In addition, the Chancellor announced the objective of tripling the number of trained computer science teachers to 12,000 and a plan to work with industry to create a National Centre for Computing.

These are projects that will have a positive impact on the number of young people with not only the skills but the interest to peruse more technical career paths that will inevitably fill the ranks of the engineering and manufacturing sectors. Something that will come as welcome relief to industry leaders such as Philippa Oldham, head of manufacturing and transport for the Institution of Mechanical Engineers (IMechE).

Speaking at a meeting of the Manufacturing, Engineering and Technology Alliance (METALL) in November 2017, Oldham predicted that manufacturing needed to find 182,000 new technicians and engineers every year until 2022 to meet demand.

To do this, she said, “We need to get more people excited about engineering, from apprentices through to PhD graduates, so that we are equipped as a sector to optimise the value of the fourth industrial revolution”.

This is, of course, vital for the future of manufacturing. But what about supporting the upskilling of people that are already excited about engineering?


Credit: Pailton Engineering

Be the change you want to see

2018 has started on a high for manufacturing, with the Office for National Statistics reporting that UK manufacturing is expanding at its fastest rate since early 2008. The sector recorded its seventh consecutive month of growth in November 2017, with renewable energy projects, airplanes, boats and cars for export taking the output to 3.9 per cent higher in the three months to November than the same period in 2016. The official figures also show that industrial output rose by 0.4 per cent in November.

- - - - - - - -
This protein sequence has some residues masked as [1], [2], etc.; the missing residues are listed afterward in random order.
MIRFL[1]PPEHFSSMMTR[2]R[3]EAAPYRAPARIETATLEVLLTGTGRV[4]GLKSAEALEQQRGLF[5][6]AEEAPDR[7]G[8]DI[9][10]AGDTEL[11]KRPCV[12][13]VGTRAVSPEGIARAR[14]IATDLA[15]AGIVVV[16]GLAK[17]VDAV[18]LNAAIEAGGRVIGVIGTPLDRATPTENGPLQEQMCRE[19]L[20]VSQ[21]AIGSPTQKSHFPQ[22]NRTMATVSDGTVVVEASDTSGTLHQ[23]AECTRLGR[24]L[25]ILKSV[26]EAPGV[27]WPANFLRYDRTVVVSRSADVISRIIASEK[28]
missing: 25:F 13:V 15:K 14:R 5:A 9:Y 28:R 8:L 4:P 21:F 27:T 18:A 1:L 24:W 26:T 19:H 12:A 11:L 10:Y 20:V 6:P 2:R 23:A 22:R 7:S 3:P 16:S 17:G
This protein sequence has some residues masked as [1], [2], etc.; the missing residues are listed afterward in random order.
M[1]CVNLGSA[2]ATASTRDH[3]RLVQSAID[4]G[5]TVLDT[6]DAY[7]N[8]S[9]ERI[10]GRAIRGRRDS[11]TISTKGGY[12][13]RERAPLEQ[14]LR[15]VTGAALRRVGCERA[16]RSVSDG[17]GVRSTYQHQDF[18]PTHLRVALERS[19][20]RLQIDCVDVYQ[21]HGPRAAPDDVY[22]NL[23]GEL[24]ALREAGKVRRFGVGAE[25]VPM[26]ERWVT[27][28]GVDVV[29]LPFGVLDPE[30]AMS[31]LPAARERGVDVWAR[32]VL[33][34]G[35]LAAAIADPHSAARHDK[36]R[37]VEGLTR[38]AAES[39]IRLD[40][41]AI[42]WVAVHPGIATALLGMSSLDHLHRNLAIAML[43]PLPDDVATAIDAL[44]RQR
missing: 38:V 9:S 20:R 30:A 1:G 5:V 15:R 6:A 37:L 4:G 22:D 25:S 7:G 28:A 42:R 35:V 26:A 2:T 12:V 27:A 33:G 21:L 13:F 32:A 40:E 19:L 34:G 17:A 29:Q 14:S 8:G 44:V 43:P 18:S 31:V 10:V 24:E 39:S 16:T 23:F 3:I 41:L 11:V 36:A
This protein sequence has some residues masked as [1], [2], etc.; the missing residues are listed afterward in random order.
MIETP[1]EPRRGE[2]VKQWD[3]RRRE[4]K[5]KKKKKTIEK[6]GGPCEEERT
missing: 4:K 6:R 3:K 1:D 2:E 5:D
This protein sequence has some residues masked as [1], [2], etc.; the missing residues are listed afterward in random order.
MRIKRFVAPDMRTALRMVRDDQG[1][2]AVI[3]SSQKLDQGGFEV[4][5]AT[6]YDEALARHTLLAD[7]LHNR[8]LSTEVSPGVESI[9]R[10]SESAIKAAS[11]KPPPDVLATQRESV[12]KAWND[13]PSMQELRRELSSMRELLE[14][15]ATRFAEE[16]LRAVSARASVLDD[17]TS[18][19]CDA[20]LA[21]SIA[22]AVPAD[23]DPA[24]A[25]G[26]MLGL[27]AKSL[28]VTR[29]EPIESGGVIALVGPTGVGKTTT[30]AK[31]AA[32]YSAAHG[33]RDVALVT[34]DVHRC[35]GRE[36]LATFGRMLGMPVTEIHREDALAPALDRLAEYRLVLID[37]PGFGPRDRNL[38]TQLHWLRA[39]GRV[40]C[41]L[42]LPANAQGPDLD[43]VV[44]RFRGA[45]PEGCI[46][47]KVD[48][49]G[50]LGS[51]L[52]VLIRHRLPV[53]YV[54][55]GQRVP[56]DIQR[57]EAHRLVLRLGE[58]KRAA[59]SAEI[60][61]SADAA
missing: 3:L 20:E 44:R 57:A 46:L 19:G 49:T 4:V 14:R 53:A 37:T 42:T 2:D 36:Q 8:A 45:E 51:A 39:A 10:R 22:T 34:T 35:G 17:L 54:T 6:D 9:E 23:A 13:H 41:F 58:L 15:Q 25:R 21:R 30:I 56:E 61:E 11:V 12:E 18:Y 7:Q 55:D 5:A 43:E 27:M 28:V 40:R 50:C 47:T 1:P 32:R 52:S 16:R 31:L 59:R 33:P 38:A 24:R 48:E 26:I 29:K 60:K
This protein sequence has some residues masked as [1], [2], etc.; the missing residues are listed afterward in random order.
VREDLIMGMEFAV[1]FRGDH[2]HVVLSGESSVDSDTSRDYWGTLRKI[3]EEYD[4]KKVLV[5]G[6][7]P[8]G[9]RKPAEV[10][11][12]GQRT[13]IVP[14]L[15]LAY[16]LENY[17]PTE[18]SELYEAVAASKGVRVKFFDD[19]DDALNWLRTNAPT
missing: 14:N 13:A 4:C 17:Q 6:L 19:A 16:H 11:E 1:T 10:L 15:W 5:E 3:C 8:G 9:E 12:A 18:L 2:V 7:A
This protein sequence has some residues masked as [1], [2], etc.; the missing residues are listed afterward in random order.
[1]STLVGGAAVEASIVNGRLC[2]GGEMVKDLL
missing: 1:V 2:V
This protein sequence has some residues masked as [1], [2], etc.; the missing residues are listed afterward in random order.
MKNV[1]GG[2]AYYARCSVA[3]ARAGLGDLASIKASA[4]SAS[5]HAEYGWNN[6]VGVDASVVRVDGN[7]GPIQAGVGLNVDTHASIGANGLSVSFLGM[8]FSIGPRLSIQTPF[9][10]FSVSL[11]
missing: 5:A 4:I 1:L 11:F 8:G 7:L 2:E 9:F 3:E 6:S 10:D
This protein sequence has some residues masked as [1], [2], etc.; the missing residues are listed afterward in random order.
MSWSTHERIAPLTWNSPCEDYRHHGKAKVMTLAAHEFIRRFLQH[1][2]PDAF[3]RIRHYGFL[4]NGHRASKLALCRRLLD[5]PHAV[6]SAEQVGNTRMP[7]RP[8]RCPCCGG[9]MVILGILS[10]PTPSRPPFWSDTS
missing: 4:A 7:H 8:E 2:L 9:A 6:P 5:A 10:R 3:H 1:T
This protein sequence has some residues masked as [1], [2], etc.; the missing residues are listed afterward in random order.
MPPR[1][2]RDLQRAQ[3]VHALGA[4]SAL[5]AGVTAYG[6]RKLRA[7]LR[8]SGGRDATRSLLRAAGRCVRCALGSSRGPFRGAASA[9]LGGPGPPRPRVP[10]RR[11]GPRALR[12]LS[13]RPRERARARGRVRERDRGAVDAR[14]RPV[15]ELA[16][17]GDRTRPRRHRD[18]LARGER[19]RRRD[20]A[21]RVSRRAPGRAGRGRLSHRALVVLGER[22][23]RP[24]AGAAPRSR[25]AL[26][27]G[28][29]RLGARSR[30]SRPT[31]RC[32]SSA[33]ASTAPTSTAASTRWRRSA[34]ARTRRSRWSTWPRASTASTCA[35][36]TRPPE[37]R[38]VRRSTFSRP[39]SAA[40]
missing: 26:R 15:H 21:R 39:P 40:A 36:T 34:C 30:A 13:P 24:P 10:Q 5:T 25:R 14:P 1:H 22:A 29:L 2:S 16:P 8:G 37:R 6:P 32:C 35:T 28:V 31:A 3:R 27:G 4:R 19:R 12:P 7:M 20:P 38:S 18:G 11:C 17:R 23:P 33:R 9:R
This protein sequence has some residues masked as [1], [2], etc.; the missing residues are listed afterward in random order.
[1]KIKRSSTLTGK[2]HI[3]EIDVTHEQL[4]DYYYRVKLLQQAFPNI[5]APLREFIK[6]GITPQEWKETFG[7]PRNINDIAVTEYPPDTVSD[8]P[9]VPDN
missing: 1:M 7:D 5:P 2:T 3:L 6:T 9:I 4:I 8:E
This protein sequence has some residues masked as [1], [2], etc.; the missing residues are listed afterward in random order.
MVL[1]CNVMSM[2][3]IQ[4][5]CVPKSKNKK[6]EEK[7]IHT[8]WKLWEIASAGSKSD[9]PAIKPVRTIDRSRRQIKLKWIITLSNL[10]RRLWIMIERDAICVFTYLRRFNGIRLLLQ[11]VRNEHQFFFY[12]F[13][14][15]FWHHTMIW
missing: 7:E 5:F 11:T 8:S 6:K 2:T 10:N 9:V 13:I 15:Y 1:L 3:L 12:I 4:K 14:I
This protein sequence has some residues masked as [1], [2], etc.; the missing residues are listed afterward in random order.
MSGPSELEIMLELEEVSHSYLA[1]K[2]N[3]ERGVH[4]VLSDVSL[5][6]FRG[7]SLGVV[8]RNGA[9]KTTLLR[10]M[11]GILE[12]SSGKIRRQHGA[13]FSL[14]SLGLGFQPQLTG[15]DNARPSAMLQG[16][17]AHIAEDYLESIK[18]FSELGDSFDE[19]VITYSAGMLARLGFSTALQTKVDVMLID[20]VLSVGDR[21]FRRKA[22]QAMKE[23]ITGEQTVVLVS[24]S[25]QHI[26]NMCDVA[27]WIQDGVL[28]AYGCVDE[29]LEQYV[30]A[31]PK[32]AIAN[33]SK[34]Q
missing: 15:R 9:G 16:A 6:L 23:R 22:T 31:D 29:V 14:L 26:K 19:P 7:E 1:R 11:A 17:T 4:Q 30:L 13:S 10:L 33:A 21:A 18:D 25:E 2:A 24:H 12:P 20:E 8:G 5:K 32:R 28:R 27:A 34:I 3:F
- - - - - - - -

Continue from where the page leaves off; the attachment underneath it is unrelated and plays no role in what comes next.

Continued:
With the industry riding on a high, and clearly demonstrating the ability to succeed with the current workforce, now is the time for manufacturers to take control and mitigate a future dip in output by investing in closing the skills gap.

As part of his budget, Chancellor Hammond outlined a landmark partnership between the Education Secretary, the Government, the CBI and the TUC to set out a strategic direction for a new National Retraining Scheme. The primary goal for this initiative is to support expansion in the construction sector, but it sets an interesting challenge to manufacturing.